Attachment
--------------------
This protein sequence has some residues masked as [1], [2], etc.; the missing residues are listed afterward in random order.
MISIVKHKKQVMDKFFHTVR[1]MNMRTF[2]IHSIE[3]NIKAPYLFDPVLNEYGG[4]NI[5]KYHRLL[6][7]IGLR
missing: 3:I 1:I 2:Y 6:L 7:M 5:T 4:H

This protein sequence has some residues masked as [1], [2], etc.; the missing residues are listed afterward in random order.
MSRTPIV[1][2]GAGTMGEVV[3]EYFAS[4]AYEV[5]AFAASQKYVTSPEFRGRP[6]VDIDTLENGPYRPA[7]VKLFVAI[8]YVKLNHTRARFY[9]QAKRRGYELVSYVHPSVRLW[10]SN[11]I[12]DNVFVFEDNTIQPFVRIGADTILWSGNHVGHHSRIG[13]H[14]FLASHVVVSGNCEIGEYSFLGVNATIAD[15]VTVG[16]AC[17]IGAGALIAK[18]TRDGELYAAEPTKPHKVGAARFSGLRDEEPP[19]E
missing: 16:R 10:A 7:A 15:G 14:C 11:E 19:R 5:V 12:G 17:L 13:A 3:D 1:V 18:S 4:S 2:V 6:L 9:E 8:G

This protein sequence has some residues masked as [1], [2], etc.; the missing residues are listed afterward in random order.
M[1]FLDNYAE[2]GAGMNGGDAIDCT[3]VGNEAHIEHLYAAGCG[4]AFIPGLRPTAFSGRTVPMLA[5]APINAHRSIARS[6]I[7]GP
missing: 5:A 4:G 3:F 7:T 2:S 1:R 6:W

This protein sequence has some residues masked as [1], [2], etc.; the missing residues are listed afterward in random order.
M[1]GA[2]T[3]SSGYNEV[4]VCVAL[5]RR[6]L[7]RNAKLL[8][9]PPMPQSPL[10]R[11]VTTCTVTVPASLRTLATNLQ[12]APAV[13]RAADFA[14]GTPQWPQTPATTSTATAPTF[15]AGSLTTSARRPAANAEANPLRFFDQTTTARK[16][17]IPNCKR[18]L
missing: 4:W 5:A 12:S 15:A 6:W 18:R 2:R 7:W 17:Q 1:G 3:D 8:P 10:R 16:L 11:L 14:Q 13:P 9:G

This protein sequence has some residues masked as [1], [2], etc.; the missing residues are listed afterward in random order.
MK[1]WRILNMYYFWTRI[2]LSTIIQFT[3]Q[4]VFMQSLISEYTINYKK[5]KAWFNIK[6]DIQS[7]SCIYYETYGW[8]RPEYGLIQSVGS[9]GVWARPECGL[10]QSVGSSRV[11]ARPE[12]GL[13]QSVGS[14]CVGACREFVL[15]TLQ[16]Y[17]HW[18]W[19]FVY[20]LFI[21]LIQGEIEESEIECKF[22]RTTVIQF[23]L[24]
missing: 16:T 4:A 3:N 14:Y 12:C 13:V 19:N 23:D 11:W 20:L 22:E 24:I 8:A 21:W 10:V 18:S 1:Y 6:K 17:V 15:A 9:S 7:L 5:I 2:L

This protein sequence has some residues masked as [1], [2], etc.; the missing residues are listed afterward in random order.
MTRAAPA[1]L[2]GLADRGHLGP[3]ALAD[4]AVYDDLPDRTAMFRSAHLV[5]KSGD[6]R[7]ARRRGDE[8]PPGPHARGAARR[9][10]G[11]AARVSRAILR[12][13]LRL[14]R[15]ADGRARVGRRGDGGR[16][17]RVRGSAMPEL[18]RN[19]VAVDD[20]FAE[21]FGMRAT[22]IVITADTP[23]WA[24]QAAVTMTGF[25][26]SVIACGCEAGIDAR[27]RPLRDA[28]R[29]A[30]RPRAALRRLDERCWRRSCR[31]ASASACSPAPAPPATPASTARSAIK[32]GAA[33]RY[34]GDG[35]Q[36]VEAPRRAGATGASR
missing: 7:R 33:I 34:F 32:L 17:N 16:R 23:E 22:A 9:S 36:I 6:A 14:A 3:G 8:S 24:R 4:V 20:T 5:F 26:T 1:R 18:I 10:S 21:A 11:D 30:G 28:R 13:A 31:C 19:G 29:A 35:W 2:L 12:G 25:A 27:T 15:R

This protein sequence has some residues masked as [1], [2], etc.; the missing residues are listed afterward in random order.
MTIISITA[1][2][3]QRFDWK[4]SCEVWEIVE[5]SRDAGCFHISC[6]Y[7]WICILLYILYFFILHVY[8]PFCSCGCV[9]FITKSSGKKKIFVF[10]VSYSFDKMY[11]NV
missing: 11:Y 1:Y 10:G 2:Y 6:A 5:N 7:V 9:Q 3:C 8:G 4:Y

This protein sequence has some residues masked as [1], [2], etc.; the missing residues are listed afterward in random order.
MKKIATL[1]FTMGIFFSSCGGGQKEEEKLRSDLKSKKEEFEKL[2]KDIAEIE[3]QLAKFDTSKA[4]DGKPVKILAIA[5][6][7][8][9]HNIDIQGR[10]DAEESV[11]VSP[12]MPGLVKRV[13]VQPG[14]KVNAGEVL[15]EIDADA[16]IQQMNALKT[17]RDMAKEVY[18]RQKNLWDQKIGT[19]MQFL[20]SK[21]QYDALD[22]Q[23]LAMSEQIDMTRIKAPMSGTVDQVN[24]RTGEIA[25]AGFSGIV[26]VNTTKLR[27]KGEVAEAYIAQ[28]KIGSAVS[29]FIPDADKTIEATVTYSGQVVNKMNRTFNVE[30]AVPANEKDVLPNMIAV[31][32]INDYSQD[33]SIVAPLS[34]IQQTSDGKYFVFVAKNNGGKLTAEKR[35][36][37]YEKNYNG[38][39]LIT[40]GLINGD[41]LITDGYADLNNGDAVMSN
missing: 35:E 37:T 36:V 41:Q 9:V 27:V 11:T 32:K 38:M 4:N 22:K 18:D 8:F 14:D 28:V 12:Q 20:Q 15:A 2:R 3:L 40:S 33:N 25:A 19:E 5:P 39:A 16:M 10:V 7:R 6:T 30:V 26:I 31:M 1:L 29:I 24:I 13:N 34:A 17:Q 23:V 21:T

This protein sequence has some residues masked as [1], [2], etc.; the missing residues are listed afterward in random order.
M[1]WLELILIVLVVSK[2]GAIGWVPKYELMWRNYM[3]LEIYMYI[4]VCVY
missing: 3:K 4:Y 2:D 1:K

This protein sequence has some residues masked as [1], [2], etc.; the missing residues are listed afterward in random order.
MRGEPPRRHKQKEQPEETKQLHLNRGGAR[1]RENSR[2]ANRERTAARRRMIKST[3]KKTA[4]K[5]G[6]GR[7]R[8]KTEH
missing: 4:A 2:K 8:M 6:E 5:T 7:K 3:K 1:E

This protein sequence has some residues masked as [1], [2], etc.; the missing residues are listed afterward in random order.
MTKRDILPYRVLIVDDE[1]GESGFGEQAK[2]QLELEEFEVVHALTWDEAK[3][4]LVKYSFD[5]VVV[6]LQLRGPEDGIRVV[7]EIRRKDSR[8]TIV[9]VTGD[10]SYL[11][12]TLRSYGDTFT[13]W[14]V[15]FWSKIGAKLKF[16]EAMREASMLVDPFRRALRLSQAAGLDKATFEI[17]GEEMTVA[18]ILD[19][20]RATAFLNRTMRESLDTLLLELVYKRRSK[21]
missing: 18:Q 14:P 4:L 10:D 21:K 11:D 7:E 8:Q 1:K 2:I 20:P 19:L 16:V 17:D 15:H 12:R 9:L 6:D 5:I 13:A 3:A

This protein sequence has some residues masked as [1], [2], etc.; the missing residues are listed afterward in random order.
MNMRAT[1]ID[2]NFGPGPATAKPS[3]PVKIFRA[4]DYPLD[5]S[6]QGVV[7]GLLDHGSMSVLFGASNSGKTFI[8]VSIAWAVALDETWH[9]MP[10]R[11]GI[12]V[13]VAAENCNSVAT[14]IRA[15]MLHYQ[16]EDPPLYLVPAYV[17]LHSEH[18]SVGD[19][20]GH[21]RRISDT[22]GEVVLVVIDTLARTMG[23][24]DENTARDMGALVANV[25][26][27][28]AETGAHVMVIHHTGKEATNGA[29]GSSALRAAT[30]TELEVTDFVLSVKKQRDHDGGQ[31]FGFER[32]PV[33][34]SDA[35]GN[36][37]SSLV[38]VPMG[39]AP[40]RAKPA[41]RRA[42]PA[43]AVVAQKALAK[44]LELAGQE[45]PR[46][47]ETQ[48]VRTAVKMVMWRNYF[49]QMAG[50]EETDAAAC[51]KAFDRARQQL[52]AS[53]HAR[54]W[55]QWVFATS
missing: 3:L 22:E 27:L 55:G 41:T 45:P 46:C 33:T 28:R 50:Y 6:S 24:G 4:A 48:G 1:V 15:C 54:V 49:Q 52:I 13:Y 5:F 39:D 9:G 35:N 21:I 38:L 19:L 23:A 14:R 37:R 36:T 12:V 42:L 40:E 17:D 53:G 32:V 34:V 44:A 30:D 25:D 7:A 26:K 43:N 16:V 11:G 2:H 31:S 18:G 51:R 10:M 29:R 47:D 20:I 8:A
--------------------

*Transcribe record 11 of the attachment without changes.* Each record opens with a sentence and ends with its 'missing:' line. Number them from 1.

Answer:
This protein sequence has some residues masked as [1], [2], etc.; the missing residues are listed afterward in random order.
MTKRDILPYRVLIVDDE[1]GESGFGEQAK[2]QLELEEFEVVHALTWDEAK[3][4]LVKYSFD[5]VVV[6]LQLRGPEDGIRVV[7]EIRRKDSR[8]TIV[9]VTGD[10]SYL[11][12]TLRSYGDTFT[13]W[14]V[15]FWSKIGAKLKF[16]EAMREASMLVDPFRRALRLSQAAGLDKATFEI[17]GEEMTVA[18]ILD[19][20]RATAFLNRTMRESLDTLLLELVYKRRSK[21]
missing: 18:Q 14:P 4:L 10:D 21:K 11:D 7:E 8:Q 1:K 2:I 20:P 19:L 16:V 17:D 15:H 12:R 9:L 6:D 5:I 13:A 3:A